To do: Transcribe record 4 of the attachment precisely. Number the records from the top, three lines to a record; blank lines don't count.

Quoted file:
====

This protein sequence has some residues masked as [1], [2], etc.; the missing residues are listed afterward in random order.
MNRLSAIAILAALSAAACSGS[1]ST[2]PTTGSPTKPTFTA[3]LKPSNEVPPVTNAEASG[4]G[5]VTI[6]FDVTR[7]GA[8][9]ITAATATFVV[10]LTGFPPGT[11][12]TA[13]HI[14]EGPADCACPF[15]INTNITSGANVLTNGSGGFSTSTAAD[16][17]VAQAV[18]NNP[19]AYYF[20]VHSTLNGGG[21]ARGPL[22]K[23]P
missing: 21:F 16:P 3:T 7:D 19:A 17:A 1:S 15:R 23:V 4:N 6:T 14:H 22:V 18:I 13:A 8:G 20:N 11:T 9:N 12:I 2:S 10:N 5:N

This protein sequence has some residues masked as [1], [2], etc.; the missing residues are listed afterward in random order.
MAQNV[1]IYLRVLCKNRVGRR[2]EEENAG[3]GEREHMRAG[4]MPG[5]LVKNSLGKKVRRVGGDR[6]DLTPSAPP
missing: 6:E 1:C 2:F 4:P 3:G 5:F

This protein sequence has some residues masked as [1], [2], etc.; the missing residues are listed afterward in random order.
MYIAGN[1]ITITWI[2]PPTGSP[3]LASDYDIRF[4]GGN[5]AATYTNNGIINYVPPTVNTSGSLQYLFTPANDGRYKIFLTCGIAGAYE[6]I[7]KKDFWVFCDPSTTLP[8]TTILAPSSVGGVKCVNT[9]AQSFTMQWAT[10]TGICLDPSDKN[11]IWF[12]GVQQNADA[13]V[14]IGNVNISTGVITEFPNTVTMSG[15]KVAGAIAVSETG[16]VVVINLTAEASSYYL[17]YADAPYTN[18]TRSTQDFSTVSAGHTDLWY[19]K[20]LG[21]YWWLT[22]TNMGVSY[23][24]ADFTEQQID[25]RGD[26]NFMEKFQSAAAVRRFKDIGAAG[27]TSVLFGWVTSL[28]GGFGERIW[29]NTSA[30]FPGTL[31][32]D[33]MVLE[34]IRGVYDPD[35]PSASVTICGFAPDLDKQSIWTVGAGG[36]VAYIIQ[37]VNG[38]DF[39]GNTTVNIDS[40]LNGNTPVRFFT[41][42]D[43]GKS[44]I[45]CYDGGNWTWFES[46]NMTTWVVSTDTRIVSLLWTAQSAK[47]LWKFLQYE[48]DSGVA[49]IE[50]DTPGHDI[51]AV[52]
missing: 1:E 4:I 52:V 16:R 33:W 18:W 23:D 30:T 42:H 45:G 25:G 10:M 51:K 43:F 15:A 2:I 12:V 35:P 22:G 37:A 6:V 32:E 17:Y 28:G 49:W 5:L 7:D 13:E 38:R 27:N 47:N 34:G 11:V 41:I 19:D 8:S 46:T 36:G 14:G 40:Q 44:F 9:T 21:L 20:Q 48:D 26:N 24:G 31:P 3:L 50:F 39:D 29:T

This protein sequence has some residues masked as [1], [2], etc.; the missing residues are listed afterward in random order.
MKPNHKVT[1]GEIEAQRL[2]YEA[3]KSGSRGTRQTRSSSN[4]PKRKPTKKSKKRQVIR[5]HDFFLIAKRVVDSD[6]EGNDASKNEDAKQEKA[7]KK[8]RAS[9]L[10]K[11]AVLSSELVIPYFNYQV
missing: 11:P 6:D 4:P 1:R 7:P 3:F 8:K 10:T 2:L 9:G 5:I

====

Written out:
This protein sequence has some residues masked as [1], [2], etc.; the missing residues are listed afterward in random order.
MKPNHKVT[1]GEIEAQRL[2]YEA[3]KSGSRGTRQTRSSSN[4]PKRKPTKKSKKRQVIR[5]HDFFLIAKRVVDSD[6]EGNDASKNEDAKQEKA[7]KK[8]RAS[9]L[10]K[11]AVLSSELVIPYFNYQV
missing: 11:P 6:D 4:P 1:R 7:P 3:F 8:K 10:T 2:L 9:G 5:I